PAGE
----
I hardly need to mention what a huge Woody Allen fan I am. Equally, I admire John Turturro and his body of work which is so often at its best when he works alongside Joel and Ethan Coen. With their on-screen nihilistic traits and their off-screen New York backgrounds, it makes perfect sense for Allen and Turturro to collaborate. As it turns out, they bring out the best in one another. The joyful presence of both actors, along with the great characters they portray in Fading Gigolo, remain the only two redeemable elements in this car crash of a comedy. Allen and Turturro give great, and somewhat uncharacteristic, performances whilst the rest of the film crumbles around them. When I come out of the cinema after watching a bad film, I tend to think it through in chronological order, trying to list off all of the problems. Coming out of Fading Gigolo it occurred to me: this film was structureless. It appears that, sadly, John Turturro does not direct or write as well as he acts. Fading Gigolo‘s narrative is as flimsy as it is unconvincing.
There is no evidence of a beginning, middle or end in Fading Gigolo. The film opens with Murray (Allen) preparing to close his family bookshop but it is only moments until Murray is presenting close friend Fioravante (Turturro) with an unusual proposition. As both ageing men face financial struggle, Fioravante agrees to sleep with lonely women for money, pimped out by Murray. The duo quickly become “Dan Bongo & Virgil Howard” with very little resistance on Fioravante’s behalf. The film leaps into an absurd story which doesn’t really go anywhere or provide anything of interest. As well as combining the beauty of both Sharon Stone and Sofia Vergara the film also manages to lower Stone to Vergara’s weaker level of acting. It is sad to see Stone, who will always be Ginger in “Casino” to me, lend her talents to something so insincere and frivolous. As well as trying to convince you that such women would ever pay such men thousands of dollars for sexual activities, the film also fails to conjure any humour from just how bizarre this situation is.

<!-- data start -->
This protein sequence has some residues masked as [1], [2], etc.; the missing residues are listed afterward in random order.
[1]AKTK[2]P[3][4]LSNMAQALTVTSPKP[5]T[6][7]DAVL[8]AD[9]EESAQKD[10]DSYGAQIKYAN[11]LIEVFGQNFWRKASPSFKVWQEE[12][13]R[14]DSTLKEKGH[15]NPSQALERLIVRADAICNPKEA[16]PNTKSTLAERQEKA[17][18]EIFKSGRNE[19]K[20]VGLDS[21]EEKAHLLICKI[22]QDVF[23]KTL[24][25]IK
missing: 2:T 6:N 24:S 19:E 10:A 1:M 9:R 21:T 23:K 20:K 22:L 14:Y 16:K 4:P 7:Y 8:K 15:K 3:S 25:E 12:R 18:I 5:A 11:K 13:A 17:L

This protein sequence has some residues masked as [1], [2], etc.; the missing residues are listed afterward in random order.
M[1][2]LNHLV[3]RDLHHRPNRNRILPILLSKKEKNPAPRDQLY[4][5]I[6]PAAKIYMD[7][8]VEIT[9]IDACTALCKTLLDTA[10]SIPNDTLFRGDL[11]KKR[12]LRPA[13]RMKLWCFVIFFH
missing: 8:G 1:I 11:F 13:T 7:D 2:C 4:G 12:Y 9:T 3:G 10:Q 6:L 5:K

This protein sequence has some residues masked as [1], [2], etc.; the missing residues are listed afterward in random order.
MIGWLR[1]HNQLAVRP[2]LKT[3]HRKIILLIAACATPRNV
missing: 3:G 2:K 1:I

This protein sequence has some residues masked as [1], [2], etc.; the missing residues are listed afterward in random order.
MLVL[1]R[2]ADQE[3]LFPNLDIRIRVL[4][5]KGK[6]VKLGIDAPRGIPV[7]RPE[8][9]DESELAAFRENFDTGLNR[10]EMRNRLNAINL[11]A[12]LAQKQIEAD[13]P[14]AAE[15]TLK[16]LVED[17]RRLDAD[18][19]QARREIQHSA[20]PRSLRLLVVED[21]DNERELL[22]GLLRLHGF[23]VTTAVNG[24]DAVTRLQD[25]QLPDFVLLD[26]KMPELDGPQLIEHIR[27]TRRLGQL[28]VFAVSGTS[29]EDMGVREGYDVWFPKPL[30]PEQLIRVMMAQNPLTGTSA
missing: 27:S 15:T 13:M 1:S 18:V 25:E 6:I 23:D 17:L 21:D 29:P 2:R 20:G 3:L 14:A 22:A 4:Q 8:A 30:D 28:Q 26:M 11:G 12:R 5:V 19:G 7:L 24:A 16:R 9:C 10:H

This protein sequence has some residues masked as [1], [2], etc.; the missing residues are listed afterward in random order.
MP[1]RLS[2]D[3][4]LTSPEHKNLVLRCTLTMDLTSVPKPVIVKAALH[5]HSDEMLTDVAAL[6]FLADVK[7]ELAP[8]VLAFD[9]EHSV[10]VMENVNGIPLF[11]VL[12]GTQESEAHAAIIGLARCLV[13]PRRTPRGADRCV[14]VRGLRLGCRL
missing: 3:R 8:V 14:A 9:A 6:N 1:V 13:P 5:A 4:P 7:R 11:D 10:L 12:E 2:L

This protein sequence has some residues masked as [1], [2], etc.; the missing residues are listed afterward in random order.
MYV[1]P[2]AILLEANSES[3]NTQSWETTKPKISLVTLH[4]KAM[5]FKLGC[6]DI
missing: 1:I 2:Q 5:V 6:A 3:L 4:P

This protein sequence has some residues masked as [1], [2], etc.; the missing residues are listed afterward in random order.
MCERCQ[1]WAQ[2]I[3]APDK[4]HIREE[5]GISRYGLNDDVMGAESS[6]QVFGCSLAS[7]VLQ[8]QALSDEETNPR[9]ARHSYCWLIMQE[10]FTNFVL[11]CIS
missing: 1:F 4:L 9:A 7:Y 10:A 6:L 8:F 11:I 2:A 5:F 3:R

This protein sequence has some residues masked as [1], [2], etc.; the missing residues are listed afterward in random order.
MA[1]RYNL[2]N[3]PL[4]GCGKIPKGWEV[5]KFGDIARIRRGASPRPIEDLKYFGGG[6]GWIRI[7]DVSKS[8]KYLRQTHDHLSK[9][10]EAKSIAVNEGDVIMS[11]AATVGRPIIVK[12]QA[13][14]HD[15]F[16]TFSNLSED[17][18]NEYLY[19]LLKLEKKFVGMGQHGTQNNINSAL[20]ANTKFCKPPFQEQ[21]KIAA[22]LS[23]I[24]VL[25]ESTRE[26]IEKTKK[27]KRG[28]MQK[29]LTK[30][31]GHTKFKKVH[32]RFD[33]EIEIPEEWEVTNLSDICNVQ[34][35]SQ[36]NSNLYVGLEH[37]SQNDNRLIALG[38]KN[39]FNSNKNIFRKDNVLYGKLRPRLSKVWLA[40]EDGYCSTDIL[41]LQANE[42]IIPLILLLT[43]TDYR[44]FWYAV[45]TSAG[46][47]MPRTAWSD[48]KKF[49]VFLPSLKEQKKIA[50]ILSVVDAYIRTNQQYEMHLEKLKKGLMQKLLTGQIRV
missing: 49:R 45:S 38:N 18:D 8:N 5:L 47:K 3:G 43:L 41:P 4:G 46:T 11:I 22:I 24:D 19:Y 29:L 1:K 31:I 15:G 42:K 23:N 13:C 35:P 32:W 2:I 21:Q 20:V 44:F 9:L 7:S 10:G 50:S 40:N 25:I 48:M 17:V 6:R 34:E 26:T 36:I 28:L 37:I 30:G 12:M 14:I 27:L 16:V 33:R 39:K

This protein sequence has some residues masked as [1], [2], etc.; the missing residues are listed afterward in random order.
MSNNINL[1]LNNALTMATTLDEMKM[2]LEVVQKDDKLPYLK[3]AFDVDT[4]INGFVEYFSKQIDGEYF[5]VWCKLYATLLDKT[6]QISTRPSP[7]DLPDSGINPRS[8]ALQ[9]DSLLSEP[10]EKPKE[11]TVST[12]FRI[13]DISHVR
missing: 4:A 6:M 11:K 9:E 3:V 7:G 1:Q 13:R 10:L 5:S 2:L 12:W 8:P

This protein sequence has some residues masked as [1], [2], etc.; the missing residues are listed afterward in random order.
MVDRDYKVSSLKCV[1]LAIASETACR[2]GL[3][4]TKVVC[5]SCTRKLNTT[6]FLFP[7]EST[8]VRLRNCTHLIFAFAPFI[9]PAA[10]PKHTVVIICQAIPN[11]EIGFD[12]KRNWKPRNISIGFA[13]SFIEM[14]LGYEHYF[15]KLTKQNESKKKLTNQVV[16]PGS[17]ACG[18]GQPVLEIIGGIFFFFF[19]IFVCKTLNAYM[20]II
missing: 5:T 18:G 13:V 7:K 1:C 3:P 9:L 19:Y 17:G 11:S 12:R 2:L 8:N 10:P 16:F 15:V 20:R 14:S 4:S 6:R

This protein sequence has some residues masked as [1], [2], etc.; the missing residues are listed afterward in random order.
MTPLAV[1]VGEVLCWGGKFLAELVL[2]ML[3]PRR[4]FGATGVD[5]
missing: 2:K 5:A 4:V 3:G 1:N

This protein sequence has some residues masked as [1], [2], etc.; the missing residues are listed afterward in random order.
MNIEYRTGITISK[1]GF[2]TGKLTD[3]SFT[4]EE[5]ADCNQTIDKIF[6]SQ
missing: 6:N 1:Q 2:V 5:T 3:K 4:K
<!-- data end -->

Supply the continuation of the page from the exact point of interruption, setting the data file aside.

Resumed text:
Meanwhile, Fading Gigolo also attempts to tie in a love story which falls flat on its face. Thanks to Vanessa Paradis’ relentlessly irritating voice and facial expressions this storyline feels completely under-thought and over-acted. Fading Gigolo isn’t without the odd perk. It gives us Woody Allen, in his frail body but with the energy of a thirty-year-old. He is unusually relaxed and has great chemistry with Turturro. The film is at its funniest outside of the weak plot. Watching the duo niggle and discuss their unconventional business venture makes for pleasant viewing whilst witnessing the forced jokes and stiff shot transitions certainly doesn’t. Allen is on great form in a film I am glad he didn’t direct or write. He brings hilarity to an otherwise stagnant script and his absence is felt in over half the film’s scenes. Allen and Turturro are charming to watch interact but it’s not enough to detract from just how flawed Fading Gigolo is. I would have ended this review with a swift sentence stating how much of a disaster this movie was from start to finish, but I can’t – because the film has no start or finish. It just begins, continues and finally flops to a pathetic close.
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